Read our guidance on time management and try out our assignment planner to set some objectives. And why not read Chloe’s blog on how to organise your work and study at home.

Online communication 

Staying connected is important, not only to keep up with your studies but to avoid feeling lonely or isolated. If you are finding things difficult then please contact UWE Bristol health and wellbeing services.

Working with others and collaborating on projects is an important part of study and integral to your time as a student. And although online communication can present some challenges, it does have its benefits as well.

Ways to engage with others online

  • Participate in webinar and respond to a comment or discussion.
  • Participate in an online discussion forum on Blackboard.
  • Form an online study group.
  • Join in with virtual writing sprints such as @shutupwrite.
  • Have a one-to-one with your tutor on Teams or Blackboard.

Synchronous and asynchronous communication

You may have heard the terms synchronous and asynchronous being used to describe different types of online teaching materials and forms of communication.

  • Synchronous communication: this takes place in real-time in the present. You may be talking with others through various tools such as Zoom or taking part in a webinar via Blackboard or Microsoft Teams.
  • Asynchronous communication: This occurs when people communicate with each other at different times. Examples would include email and social media posting or you might receive messages through Blackboard.

Netiquette

Netiquette is the common name for the rules for acceptable online behaviour. Many of the same social rules that we would uphold in a classroom environment apply online such as, being respectful of others. Some rules however are particular to digital communication such as:

  • Think before you write. Anything you post is likely to remain online forever.
  • Avoid CAPS. Typing in capital letters is often associated with shouting and may give the impression that you are angry in an online conversation. It can also be difficult to read.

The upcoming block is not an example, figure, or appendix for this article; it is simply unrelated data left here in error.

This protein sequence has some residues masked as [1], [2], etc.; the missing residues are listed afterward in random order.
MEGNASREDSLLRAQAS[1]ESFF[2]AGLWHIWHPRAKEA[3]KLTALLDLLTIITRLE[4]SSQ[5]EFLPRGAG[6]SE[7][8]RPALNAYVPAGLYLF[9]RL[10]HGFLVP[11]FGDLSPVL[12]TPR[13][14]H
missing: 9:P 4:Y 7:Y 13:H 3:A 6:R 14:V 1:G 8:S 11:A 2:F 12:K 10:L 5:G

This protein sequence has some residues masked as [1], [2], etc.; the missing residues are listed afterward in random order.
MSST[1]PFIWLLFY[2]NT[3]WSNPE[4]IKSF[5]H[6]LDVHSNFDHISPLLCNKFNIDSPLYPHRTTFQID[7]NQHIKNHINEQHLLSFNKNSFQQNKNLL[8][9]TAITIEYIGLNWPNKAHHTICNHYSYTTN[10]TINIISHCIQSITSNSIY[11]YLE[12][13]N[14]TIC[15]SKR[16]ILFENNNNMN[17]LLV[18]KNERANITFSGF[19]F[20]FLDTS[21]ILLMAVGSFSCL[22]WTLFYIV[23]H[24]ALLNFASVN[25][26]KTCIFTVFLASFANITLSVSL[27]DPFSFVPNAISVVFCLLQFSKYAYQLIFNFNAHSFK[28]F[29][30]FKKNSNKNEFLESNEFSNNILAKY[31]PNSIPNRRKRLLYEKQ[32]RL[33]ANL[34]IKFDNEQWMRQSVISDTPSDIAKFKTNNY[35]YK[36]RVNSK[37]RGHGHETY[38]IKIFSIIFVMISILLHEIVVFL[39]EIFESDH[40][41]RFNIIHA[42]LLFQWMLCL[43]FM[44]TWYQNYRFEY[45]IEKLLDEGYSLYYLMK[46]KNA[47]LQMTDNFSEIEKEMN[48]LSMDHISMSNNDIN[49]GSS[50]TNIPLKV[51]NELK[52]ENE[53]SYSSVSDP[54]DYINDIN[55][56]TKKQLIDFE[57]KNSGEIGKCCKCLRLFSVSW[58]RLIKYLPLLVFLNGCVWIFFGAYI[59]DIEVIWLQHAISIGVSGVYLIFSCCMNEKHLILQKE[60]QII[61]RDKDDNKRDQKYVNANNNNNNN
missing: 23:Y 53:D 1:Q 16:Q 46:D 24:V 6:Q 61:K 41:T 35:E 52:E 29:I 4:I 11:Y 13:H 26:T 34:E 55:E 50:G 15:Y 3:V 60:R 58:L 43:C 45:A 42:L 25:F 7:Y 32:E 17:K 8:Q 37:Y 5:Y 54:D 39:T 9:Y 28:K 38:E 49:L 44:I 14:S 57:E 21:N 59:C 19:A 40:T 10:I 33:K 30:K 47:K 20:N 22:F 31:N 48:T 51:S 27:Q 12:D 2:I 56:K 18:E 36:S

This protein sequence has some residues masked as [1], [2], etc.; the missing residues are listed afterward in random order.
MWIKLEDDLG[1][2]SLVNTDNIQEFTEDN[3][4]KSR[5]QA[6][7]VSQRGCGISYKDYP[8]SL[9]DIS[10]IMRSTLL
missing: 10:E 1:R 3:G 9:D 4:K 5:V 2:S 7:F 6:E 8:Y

• Think about how much information you put in a post. You may not want to overload it with multiple points that are difficult to respond to.
  • Use the 'raise your hand' function in Blackboard Collaborate or Teams to signal that you have something you would like to say verbally. 
  • Ask open-ended questions to tease out more information and keep the conversation going as it might not flow as freely online.

Working with others

You might be asked to work with others on a group project or assignment, such as a presentation. As with any group project, it’s important listen to each member of the group and establish the roles and tasks taken on by each member. Read our guidance on working with others.

When collaborating online we recommend you set up a shared document to work from to allow you to work on files together. Microsoft's own guidance on best practices for collaborating with Office 365.

Online assessments 

Depending on the course you are studying, you will be expected to submit material for assessment in a variety of digital formats.

Online assessments in Blackboard

Online assessment in Blackboard covers things to be aware of before submitting. Two examples, consider anonymity or the word count policy.

Submitting assignments through Blackboard

Your module tutor will tell you what format they want you to use when submitting work. This will be different for different subjects.

For required assignment submissions to Blackboard, follow submitting assignments through Blackboard guidance.

If you are asked to submit hand-written or hand-drawn material as part of an assessment, download our student guidance for home exams.

Submitting assignments using Pebblepad

You may need to create and submit work using the Pebblepad platform. This could take the form of a reflective portfolio or other online assessment.

Pebblepad guidance for students

Resizing files

Sometimes you may need to attach or submit a document where there is a limit on the file size it can accept. Read this article on how to check the size of a file and compress images

To submit a very large file (over 100 MB) you will need to use an alternative approach using your UWE Microsoft OneDrive. A video guide is available for zipping, uploading to One Drive, sharing and submitting.

Avoiding plagiarism

SafeAssign is a coursework originality checker provided by Blackboard. It helps identify plagiarism by detecting unoriginal content in student submissions. It compares student submissions to internet resources, articles and other students' submissions.

Support is available on how to avoid plagiarism.

Completing exams at home 

You might also be asked to complete exams at home. Here are some tips to help you.

Before your exam:

  • revise as normal, look at past exam papers and make a revision timetable
  • use online study groups to revise with friends and support each other
  • check your exam timetable and don’t ignore notifications from your programme leader as timings and details might change
  • ensure you understand the exam requirements such as, the format, timing expectations, submission requirements and other technical needs.

On the day:

  • check you have the technology you need such as, access to Blackboard and wifi connection
  • some exams will have a 24-hour completion period but we recommend you try to complete the exam in the original time frame
  • whatever the time constraints, have a clock nearby.

After the exam:

  • give yourself some time to relax and then move on to your next assessment.

Further guidance on preparing for your assessment